The History of Anorexia
Self-imposed starvation is an ancient disorder that dates back to medieval times. In Europe in the 13 century, woman saints fasted and refused to eat any food as part of some religious practice.
By the 1870’s the term anorexia nervosa, meaning loss of appetite due to some emotional reasons, had been used to describe the self-starvation found mainly in the upper class western European and American girls.
There are two types of Anorexics. The first is the restricting type. The anorexic of this subtype losses weight simply by reducing he food intake by fasting or engaging in long periods of exercise as a means of working off calories. The second subtype is the binge eating type. She/he restricts their intake as well, but changes this behavior with bouts of binge eating and often purging. The purging can take the form of self-induced vomiting or the abuse of laxatives, diuretics, or enemas. Some anorexics of this type don’t binge but still purge after consuming even small amounts of food.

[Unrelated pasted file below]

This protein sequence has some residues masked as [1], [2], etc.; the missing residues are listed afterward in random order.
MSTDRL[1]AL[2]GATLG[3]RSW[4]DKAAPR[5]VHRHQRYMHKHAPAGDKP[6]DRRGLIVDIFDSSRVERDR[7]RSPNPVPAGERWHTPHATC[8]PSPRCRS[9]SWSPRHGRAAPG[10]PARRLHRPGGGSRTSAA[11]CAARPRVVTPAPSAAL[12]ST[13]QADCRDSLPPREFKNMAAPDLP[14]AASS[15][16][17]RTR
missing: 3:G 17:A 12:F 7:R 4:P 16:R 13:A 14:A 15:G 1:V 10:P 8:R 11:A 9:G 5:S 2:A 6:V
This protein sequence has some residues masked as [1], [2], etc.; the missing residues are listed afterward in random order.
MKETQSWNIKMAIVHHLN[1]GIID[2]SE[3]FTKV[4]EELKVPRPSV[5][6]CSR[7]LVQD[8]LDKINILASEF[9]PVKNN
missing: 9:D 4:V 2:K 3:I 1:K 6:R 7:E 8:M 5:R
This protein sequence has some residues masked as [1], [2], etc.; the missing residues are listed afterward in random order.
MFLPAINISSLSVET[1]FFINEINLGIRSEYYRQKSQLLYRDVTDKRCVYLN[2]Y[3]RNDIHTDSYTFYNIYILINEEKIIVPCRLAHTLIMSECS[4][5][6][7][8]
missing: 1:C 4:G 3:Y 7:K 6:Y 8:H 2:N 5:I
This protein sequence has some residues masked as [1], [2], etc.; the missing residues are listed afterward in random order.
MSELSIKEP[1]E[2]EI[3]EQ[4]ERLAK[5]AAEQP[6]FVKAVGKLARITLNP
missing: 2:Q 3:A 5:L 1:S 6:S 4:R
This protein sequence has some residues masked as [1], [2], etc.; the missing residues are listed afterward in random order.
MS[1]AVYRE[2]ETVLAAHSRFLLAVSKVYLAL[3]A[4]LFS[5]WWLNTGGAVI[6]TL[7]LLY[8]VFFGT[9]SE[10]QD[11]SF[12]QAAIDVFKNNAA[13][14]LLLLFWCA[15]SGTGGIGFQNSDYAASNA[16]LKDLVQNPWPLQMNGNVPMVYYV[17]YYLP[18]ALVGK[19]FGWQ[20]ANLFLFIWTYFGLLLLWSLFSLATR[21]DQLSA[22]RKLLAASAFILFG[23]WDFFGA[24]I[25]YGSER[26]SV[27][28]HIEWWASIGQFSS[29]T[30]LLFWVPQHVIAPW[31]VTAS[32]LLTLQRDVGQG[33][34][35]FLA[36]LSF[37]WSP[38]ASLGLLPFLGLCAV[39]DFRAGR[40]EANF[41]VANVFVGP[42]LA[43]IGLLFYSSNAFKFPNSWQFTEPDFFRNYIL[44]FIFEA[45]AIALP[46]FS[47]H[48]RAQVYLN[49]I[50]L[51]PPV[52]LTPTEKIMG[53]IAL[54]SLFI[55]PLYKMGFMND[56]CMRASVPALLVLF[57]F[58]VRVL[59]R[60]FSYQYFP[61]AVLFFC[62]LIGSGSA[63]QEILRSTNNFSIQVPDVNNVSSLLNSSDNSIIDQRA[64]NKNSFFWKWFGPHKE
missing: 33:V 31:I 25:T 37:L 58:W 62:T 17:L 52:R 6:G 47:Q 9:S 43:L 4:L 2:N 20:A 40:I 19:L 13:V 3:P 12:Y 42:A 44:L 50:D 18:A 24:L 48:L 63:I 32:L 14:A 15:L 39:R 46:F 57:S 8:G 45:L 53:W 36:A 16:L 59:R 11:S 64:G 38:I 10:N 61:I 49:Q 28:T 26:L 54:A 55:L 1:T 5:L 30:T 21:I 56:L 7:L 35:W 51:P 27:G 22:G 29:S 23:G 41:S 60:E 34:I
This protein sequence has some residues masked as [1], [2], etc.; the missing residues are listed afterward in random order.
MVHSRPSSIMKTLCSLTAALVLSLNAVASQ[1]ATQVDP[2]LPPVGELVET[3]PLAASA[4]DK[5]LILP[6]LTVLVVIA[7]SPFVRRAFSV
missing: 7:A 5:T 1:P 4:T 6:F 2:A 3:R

Often anorexia nervosa is triggered by a stressful life event-leaving home for the first time to enter boarding school, summer camp, or college, being teased about one’s weight, breaking up with a boy or girl friend, not getting chosen for a sports team, or problems within the family, such as divorce. Other risk factors include affluent and well-educated parents, early feeding problems, low-self esteem, high neuroticism, an over protective mother, having a relative with anorexia or bulimia, especially a parent or sibling, and child hood sex.
What are the symptoms?
Almost every one attempts to lose some weight every once and a while especially teenagers, they are often anxious to be slim however normal dieting needs to be distinguished from anorexia in which a person who is already of average or low weight follows a weight loss for a prolonged period. Symptoms include:
Refusal to eat, particularly...